Proposed Ceded Land Settlement – Pros & Cons

Proposed Ceded Land Settlement – Pros & Cons

The Office of Hawaiian Affairs has been offered 25 acres in Kakaʻako to settle back-rent claims to ceded lands but what is the potential value of these lands and are they worth it?

For more information on the ceded lands, see our story: What Are the Ceded Lands?

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ʻO ka 25 ʻeka ʻāina ma Kakaʻako ke kumuwaiwai i hāpai ʻia aku nei e ke aupuni mokuʻāina no ka hoʻoili ʻia i ke Keʻena Kuleana Hawaiʻi i mea e hoʻoponopono ai i kekahi ʻai ʻē ʻāina lei aliʻi.

He ʻāina kēia ma kai o Kakaʻako me ka waiwai o ka $200 miliona.

Ke hāpai ʻia nei he ʻumi ʻāpana ʻāina e puni ana i ka Pāka ʻo Kakaʻako a me nā ʻāina a ke Kula Nui ʻo Hawaiʻi. Kekahi ʻāina ua kaʻawale a kekahi ua paʻa aku nei me nā hale kahiko e laʻa hoʻi me ka Fishermanʻs Wharf.

He kumuwaiwai nui ia ʻāina no OHA. E ʻike ʻia ana ka māhuahua maila o ia ʻāina me ke kūkulu ʻana o Nā Kula ʻo Kamehameha a me Howard Hughes.ʻO ia ka pōhaku kihi ma ka hoʻomohala iā Honolulu. Me kona pili i ka ʻaekai nei, ka ʻoihana malihini o Waikīkī a me ke kikowaena kālaiʻāina a pāʻoihana o Honolulu, wahi a kekahi, he kiʻina koʻikoʻi ka hoʻomōhala iā Kakaʻako i mea e lilo ai ʻo Honolulu kekahi o nā kūlanakauhale ʻoi loa a puni ka honua.

He nani kūlohelohe maoli nō ko Honolulu. Inā e kālele ʻia kēlā me ka hoʻolako pū i nā ʻoluʻolu o ke kūlanakauhale, ua hiki ke lilo kēia he wahi laha ʻole.

Eia naʻe, e like me nā haku ʻāina ʻē aʻe o Kakaʻako nei, ua kaupalena ʻia ʻo OHA e nā kānāwai kūkulu i paʻa mua e ke kaiāulu. He ālaina nō paha kēia ma ko OHA ʻimi ʻana e hoʻomōhala i ka ʻāina e like me ko lākou makemake.

Ke kālailai nei mākou i ke kūpono a me ka waiwai o ia ʻāina e ʻike inā ua like me ka waiwai i hoʻopuka mua ʻia e ke aupuni.

Inā pilikia ka ʻāina, akā mau nō ka ʻoluʻolu o ka ʻaelike, e hiki ana ke hoʻololi iki i ka ʻaelike.

Hiki iā OHA ke hōʻole i ka ʻaelike. Akā e alu like ana o OHA me ke kaiāulu, ko Kakaʻako a me ka ʻAhaʻōlelo a Kiaʻāina e ʻimi i ala hoʻoholomua no kākou a pau.

Pono e ʻāpono mua ʻia kēia ʻaelike e ka ʻAhaʻōlelo i kēia kau aʻe. A i kēlā ke ʻimi nei ʻo OHA i nā manaʻo a ka lehulehu. No ka ʻike hou aku e kele aku iā Oiwi.TV. ʻO wau no kēia ʻo Kuʻuwehi Hiraishi. Aloha.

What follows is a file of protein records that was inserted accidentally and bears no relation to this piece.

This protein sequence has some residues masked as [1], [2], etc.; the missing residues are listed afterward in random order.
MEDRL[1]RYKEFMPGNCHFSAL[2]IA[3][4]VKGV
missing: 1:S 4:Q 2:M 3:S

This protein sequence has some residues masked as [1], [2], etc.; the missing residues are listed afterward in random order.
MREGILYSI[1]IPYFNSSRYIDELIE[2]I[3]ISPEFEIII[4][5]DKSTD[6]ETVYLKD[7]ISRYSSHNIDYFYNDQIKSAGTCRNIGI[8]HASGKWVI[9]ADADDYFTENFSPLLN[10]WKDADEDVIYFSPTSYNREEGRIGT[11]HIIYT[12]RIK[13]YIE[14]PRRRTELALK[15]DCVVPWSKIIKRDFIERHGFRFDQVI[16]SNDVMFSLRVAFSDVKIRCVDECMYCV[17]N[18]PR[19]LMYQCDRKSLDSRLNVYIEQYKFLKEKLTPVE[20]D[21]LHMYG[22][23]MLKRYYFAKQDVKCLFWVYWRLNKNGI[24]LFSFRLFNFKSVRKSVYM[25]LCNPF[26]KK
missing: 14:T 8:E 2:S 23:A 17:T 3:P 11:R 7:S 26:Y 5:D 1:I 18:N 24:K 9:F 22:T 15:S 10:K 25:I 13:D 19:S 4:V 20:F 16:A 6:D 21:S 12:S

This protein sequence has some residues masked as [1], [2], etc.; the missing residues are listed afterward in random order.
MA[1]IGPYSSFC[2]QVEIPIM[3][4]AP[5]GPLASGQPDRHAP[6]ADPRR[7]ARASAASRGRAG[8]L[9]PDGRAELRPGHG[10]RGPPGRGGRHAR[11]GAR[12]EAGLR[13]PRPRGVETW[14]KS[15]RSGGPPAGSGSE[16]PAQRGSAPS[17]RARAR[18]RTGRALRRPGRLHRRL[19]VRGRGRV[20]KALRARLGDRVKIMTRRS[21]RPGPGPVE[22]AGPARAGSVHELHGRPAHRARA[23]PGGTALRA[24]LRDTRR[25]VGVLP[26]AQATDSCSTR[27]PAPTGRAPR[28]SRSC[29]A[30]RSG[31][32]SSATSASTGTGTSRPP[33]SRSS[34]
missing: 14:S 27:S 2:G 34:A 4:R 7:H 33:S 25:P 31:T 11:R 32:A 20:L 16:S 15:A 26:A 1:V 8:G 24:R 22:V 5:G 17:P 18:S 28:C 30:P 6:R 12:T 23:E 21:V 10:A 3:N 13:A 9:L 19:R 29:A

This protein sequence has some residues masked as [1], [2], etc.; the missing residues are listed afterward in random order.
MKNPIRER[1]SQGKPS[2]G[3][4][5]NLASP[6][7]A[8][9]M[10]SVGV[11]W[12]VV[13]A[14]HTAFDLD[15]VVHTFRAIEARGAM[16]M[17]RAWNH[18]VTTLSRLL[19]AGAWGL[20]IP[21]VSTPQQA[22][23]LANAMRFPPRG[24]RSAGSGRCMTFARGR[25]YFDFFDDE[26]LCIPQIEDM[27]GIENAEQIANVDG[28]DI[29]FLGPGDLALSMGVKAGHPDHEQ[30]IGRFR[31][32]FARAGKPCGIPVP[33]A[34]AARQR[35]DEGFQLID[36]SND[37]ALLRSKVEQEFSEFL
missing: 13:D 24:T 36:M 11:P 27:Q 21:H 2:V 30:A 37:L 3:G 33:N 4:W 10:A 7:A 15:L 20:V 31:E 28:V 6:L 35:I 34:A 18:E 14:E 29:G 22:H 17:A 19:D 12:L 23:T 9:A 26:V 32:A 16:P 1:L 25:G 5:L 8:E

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25 acres in Kakaʻako is the State’s latest offer to the Office of Hawaiian Affairs to settle back-rent claims to ceded lands.

“The proposal of course is some parcels in Kakaʻako makai whose value is nearly $200 million.”  

The proposal includes 10 parcels, near Kakaʻako Park and University of Hawaii property including vacant lots and properties like Fisherman’s Wharf.

“And these properties, I think, give the Office of Hawaiian Affairs an opportunity to get these lands. They’re valuable lands. I think they’re going to become more valuable over time because there’s going to be a lot of development across the street by Kamehameha Schools and Howard Hughes.”

“Kakaʻako can be a very material visible centerpiece for urban development in Honolulu.”

“Its waterfront location and proximity to Waikīkī and Downtown Honolulu give it potential, some say, to help make Honolulu a world-class city.”

“Honolulu has very important natural attributes that can be highlighted. And if highlighted in a way that matches all these natural attributes with all the urban amenities that people enjoy in cities, it can really create a unique identity.”

Like other landowners in the area OHA is subject to restrictions set by the community, which could prohibit OHA from maximizing the value of its property.

“Weʻre just doing our due diligence to see what the environmental condition of the property is, having some appraisals done to see if the appraised value that the State came up with is about the same.”

“If it comes out that thereʻs some problems with the lands, but it still looks like a good deal, then maybe we can tweak the deal a little bit to make it work.”

“So there is the flexibility that if something goes wrong that OHA can walk away from the table. But OHAʻs intent is to work closely with the community, stakeholders in the Kakaʻako area, as well as the State Legislature and the Governor to make this work for everyone.”

The deal needs to be approved by the Legislature. Until then, OHA is seeking public input as it moves forward. Visit Oiwi.TV for more information.

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1 Comment

  1. AlanDAckerman 3 years ago

    THE A’INA IS HAWAI’IAN . FAKE STATE WANTS TO PAY BACK DUE RENT BY GIVING THE A’INA TO OHA , A FAKE STATE AGENCY … WHERE IS THE BENEFIT TO HAWAI’IAN ??? OHA HAS THE LAND AND THERE WAS NO MONEY PAID FOR RENT …?????????????????? SPIN DOCTORING …

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